The DOJ’s New Merger Remedies Guideliness and the Joint Revised HSR Rules
The Antitrust Division of the U.S. Department of Justice (DOJ) has had a busy summer updating its merger policies. First, it issued a new merger remedies guidelines in June, followed up shortly thereafter, in collaboration with the FTC, with new rules for submission of information for qualifying transactions under the Hart Scott Rodino (HSR) Act. This article will summarize both developments.
The Updated Merger Remedies Guide
On June 17, the DOJ issued its updated merger remedies guidelines (The “Updated Guidelines”), the first revision since the DOJ issued its initial guidance in 2004. The Updated Guidelines finally acknowledge the benefit of certain conduct-related remedies in mergers that the DOJ has been implementing as a matter of practice over the past few years. Commentators have point to conduct-oriented remedies in recent consent decrees in cases such as U.S. v. Ticketmaster Entertainment, Inc., U.S. v. Comcast Corp. and U.S. v. Google, Inc. as the bases for the updated Guidelines.
As with any merger remedy, either structured or conduct based, the key is preserving competition in the relevant market, not protecting particular competitors. Accordingly, once the DOJ identifies a merger as anti-competitive, it crafts a remedy that preserves competition; it does not select a winner among competitors.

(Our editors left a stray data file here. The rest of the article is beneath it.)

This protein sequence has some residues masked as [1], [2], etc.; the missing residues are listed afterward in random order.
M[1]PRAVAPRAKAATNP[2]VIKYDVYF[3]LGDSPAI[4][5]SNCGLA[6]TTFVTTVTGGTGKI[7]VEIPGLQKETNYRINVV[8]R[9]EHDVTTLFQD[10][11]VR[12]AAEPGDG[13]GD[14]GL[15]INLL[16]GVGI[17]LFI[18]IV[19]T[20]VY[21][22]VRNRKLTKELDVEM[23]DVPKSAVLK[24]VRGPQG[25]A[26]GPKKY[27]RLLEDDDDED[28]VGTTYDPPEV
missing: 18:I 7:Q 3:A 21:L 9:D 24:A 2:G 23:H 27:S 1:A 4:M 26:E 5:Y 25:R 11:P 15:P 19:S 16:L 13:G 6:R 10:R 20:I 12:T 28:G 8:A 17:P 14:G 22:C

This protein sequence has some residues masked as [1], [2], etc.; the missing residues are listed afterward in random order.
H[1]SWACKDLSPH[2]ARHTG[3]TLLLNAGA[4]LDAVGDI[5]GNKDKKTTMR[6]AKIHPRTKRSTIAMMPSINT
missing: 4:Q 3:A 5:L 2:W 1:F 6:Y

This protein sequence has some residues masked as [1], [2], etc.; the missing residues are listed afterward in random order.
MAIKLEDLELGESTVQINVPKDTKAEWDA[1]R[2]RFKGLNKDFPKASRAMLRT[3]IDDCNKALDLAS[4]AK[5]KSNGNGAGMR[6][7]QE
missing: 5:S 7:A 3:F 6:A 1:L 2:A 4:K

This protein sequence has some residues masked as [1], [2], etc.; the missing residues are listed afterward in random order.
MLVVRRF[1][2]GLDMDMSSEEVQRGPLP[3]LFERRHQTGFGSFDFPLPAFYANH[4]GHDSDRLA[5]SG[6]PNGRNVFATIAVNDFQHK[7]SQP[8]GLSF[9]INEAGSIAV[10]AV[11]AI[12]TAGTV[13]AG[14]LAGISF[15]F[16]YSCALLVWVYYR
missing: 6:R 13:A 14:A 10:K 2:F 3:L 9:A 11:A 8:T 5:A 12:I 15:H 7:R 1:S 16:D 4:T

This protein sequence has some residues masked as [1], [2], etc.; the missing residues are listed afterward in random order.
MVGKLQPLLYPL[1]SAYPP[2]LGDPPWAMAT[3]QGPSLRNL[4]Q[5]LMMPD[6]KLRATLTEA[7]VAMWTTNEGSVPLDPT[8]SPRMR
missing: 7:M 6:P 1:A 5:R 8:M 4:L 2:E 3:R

Historically, the DOJ favored structural remedies for mergers that raised competitive concerns. Typically, such remedies have fallen into several discrete categories. First, there is the divestiture of all assets necessary for the divested entity be a viable long-term competitor. This has required an in-depth analysis and determination of the assets at issue, and has included physical assets, such as factories, supply sources and infrastructures, and intangible assets, such as intellectual property. Such remedies usually stop short of the divestiture of an entire business unit. In other circumstances, the DOJ may require the divestiture of an entire business unit in order to ensure that the relevant product remain in the market. The DOJ would use this remedy if it feels that a purchaser would need access to production facilities and one supply chain of the entire business unit. The sale of an entire business unit would ensure that a new entrant could enter the market and be competitive almost immediately. Sometimes, the DOJ takes a more narrow approach and requires only the divestiture of intangible assets, either through a sale of intellectual property rights or the licensing of such rights to a competitor or possible market entrant.
The Updated Guidelines also signal an apparent change in DOJ acceptance of certain types of structural remedies. The Updated Guidelines now recognize that a “crown jewel” provision, previously disfavored, may be utilized in appropriate circumstances. Such a provision requires that an attractive set of assets be divested if the original proposed sale is not accomplished in a timely manner. The “crown jewel” provision ensures that the parties remain motivated to ensure the divestiture package is sold to a suitable buyer.